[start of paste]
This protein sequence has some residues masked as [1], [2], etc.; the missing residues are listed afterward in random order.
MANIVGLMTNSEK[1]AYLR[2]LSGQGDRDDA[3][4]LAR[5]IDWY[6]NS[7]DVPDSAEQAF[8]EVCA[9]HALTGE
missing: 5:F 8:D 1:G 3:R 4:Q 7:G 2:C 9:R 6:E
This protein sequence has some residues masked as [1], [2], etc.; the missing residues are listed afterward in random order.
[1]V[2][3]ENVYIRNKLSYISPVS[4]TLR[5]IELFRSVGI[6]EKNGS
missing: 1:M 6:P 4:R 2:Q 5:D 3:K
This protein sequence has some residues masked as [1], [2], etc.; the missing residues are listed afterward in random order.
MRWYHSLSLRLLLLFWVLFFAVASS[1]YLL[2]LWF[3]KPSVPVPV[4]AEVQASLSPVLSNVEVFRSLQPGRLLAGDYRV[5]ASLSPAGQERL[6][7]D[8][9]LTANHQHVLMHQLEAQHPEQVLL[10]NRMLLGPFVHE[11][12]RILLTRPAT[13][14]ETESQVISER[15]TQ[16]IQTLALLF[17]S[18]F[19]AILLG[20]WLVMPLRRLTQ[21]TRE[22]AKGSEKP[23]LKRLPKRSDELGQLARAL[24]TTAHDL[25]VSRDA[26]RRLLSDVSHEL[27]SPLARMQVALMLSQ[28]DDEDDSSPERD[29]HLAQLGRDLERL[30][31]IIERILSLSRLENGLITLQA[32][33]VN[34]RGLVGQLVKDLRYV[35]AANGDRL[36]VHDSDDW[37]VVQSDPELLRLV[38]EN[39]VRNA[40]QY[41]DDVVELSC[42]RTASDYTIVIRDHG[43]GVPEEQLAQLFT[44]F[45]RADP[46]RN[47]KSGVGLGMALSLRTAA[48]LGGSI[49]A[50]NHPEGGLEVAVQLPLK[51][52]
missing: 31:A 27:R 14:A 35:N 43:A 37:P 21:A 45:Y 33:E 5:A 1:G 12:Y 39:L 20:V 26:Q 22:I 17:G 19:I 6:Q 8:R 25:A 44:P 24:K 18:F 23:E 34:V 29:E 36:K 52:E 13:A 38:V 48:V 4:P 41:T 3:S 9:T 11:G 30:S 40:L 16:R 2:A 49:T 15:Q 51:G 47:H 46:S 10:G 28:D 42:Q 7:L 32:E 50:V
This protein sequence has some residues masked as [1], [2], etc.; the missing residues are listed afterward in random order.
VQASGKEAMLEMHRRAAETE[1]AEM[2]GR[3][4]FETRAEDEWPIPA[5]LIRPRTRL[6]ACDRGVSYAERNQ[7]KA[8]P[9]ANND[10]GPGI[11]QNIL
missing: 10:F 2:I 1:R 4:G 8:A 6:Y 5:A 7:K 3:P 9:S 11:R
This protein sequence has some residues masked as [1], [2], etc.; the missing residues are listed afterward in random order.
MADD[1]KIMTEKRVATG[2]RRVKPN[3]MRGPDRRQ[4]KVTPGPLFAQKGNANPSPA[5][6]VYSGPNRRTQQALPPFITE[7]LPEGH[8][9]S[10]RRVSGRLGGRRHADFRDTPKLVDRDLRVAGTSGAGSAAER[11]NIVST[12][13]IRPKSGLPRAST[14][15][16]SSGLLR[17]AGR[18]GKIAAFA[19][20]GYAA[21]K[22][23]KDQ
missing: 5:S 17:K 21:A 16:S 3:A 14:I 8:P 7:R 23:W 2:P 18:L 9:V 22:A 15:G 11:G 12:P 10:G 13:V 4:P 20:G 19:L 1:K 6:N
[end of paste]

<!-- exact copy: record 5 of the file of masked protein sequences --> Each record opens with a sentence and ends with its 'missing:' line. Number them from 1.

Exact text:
This protein sequence has some residues masked as [1], [2], etc.; the missing residues are listed afterward in random order.
MADD[1]KIMTEKRVATG[2]RRVKPN[3]MRGPDRRQ[4]KVTPGPLFAQKGNANPSPA[5][6]VYSGPNRRTQQALPPFITE[7]LPEGH[8][9]S[10]RRVSGRLGGRRHADFRDTPKLVDRDLRVAGTSGAGSAAER[11]NIVST[12][13]IRPKSGLPRAST[14][15][16]SSGLLR[17]AGR[18]GKIAAFA[19][20]GYAA[21]K[22][23]KDQ
missing: 5:S 17:K 21:A 16:S 3:A 14:I 8:P 7:R 23:W 2:P 18:L 9:V 22:A 15:G 11:G 12:P 10:G 13:V 4:P 20:G 19:L 1:K 6:N